|August 18, 2015: Clinton meets with black lives matter shortly after announcing her candidacy on April 12, 2015.|
This was the beginning of traditional campaign season in January 2016, a season in which the leading candidates would distinguish themselves in terms of what they thought about black lives matter. And each candidate was more than willing to do so.
The Roles of Polls
Polling firms then revealed themselves to be either out of touch, or blatantly fraudulent. The very few that put Trump as the winner were either ignored, or repudiated by the 538 organization, whose founder, Nate Silver, made the unsubstantiatable and unqualified claim that he had chosen each winner since 1988. I, personally, have never heard of Nate Silver, but I have picked each winner since 1976, and been wrong, too. It seemed, from outward appearances, that the results of 538 were simply reproduced by the other firms except Gallup, which never had Trump less than the winner consistently. But Gallup was the exception.
Thus when the media outlets nationwide feigned shock on Nov 20, 2016, it wasn't actually a surprise that Trump won. It was the moment that collectively, the various outlets suddenly faced that they have lost a damaging amount of credibility, and tried to recoup it in recent months by pushing the Russia hacked conspiracy. The seeds of that disparity, between what they attempted to force at the polls, and the results of the election, were the 538 polls, although it is of a great likelihood that each media outlet actually knew what the election results would be. But the damage was done. There would be a lasting loss of credibility, and the realities of the fear and the race-bating, as well as the cheating, were now deconstructed world-wide. Only this time, the various organizations would not be able to escape their ties to Rothschilds and Bilderberger control.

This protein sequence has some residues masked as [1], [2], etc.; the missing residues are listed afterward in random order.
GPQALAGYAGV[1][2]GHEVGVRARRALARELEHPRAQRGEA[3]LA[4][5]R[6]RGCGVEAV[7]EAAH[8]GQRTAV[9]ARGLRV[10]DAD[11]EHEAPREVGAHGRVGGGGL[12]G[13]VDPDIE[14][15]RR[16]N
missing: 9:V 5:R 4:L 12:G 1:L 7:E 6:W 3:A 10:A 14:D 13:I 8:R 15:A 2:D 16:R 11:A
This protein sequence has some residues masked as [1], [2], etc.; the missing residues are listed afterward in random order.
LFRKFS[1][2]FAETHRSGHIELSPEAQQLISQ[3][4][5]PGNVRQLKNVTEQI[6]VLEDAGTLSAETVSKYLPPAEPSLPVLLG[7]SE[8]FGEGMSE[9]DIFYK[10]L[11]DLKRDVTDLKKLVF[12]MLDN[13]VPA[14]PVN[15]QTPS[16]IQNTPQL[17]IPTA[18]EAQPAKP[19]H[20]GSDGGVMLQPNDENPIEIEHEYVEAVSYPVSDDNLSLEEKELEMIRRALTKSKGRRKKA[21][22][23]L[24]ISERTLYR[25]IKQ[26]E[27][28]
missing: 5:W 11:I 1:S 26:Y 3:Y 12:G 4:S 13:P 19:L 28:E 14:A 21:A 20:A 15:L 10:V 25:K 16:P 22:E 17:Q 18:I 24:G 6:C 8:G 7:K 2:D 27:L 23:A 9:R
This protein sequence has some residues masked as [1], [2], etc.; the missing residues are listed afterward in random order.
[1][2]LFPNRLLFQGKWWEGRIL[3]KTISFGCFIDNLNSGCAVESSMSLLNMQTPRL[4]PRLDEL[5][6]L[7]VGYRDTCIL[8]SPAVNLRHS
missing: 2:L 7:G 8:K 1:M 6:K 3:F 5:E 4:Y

But the catalyst of all this was the riots, and the war against the law enforcement officers in every state in which these murders occured, and it inflicted scars upon the black lives matter movement in general. The killings were vile acts. But the black lives matters movement helped to create the myth that these murders were somehow divine justice. This infuriated the US voters beyond party affiliations because the out-of-touch and unrealistic goals of black lives matter offended everybody.
The election of 2016, therefore, was more of an indictment of black lives matter by the victorious Trump voters, than it was the embracing of such a controversial figure. Trump voters felt, that in some small way, this would express the outrage and contempt for the violence and behaviour of black lives matter which both the Clinton and Sanders camps had shockingly endorsed. The Clinton campaign went into the last hours of the election still loudly repeating those endorsements. And this caused Trump voters to feel that voting for Trump was the last exit from the highway of open race war in the streets, and in the rural, as well as urban, American landscape.
Like the Charlotte riots, which fizzled out early due to the revelations by the Charlotte Mecklenburg Police Dept that the officer whom shot Keith Scott was also black, and the shooting was justified: black lives matters has sort of fizzled-out. And the entire nation breathed a sigh of relief upon the echoes of murders and destructive events that never were, because Clinton lost.
In time I am certain that people will forget the role black lives matters played in defeating Clinton, then you may see them re-emerge and act foolishly again. Hopefully, nobody will have to die, regardless of their ethnicity.